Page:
Three years ago I was on a retreat for members of the clergy. During a session assigned to discussing current issues in our ministry, I asked how colleagues were responding to their parishioners’ concerns about the scandal of sexual abuse of children, young people and other vulnerable people within the Church. My question was met with silence until one priest said, ‘It doesn’t really seem to be such an issue as far as lay people are concerned: none of my parishioners has raised the subject with me.’ Those of the other priests there who then chose to speak agreed with him.

This view of apparent widespread indifference by the laity did not square with my own experience. Parishioners I have spoken with have often used passionate language when speaking of abusers and of those who connived with them in denying or covering up the truth. Taking bolt-cutters to the perpetrators, or locking them up and throwing away the key, were some reactions. Another parishioner said to me, ‘If women had been involved in the running of the Church, none of this would have happened because the abusers would have had nowhere to hide: they would have had no chance to cover up their crimes.’

And yet, for all the outrage, anger and dismay on the part of the laity, I can understand – just about – that priest’s complacent view that the scandal of sexual abuse did not appear to feature on the laity’s agenda. That is because, to all intents and purposes, the laity do not have a real voice in the way the Church is run, or else, as individuals, they are often too timid to take issue with their clergy. If you have not been given a voice, if you have not found your voice, then your voice is not going to be heard. The result is an over – concentration of power in the hands of the clergy – clericalism – and it is to such a state of affairs that Pope Francis attributes the scandal of sexual abuse and the systematic covering-up of the crimes. He spells it out in his 2018 Letter to the People of God:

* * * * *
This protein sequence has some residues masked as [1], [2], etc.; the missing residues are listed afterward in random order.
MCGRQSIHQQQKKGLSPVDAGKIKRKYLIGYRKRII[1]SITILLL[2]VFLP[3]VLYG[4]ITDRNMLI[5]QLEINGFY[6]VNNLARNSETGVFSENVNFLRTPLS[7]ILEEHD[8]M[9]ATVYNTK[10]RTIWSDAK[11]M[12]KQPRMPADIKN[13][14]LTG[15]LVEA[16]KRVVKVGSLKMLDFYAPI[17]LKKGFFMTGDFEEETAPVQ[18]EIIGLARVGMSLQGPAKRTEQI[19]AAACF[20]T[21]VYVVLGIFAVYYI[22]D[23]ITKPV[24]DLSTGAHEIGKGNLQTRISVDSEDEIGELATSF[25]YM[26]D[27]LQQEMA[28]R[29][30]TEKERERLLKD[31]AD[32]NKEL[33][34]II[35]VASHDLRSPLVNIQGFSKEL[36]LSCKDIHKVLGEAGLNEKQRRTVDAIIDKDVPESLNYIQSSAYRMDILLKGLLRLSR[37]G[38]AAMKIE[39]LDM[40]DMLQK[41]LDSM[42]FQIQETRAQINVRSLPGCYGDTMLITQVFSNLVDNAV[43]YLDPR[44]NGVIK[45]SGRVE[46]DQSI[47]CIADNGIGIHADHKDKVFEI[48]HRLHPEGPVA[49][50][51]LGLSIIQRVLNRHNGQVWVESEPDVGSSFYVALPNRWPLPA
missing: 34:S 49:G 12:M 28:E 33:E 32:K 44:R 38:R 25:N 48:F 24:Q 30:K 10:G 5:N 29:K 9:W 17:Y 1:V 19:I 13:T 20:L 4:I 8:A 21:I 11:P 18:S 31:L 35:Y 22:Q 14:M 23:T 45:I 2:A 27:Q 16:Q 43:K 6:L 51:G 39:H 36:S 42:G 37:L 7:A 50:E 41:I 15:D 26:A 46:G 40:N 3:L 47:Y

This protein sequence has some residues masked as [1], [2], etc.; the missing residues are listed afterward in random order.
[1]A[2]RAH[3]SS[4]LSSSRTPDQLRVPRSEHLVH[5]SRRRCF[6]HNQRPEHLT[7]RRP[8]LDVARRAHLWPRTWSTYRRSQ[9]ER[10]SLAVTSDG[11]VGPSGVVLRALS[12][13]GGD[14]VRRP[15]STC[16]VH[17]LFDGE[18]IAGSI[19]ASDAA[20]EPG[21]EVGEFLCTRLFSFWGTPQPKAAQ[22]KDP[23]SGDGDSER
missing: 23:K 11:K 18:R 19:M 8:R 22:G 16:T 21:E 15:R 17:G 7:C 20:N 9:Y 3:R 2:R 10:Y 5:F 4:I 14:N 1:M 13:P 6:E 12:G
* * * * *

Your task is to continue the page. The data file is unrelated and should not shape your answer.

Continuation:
Clericalism, whether fostered by priests them-selves or by lay persons… supports and helps to perpetuate many of the evils that we are condemning today. To say “no” to abuse is to say an emphatic “no” to all forms of clericalism.

In other words, where the voice of the laity is excluded, where the laity have been rendered docile, subscribing passively to the myth that ‘Father knows best,’ clericalism and its attendant vices can flourish, creating, in the words of one victim of abuse with whom I have been corresponding, ‘the perfect storm’ of sexual abuse and cover up.

It cannot be denied that the Church has taken steps to tackle cases of abuse that have emerged and to guard against such evils in the future, through revised recruitment and safeguarding procedures and much greater lay involvement in overseeing and processing cases. But all this has taken place against a background of resistance within parts of the Church, and what has been achieved is widely seen by those who have been abused and by their champions as too little too late. And if there is any doubt about this, the Tablet reported only three weeks ago that Ampleforth College had failed its latest Ofsted inspection because, according to Ofsted, ‘A culture of safeguarding is [still] not embedded.’ In other words, and we can be sure that Ampleforth is not alone here, it looks as though such improvements and changes as have been made represent not so much a root and branch reappraisal of how the Church operates, as strategies bolted onto an under-lying culture of resisting radical reform. That culture needs to be challenged in line with Pope Francis’s condemnation of clericalism.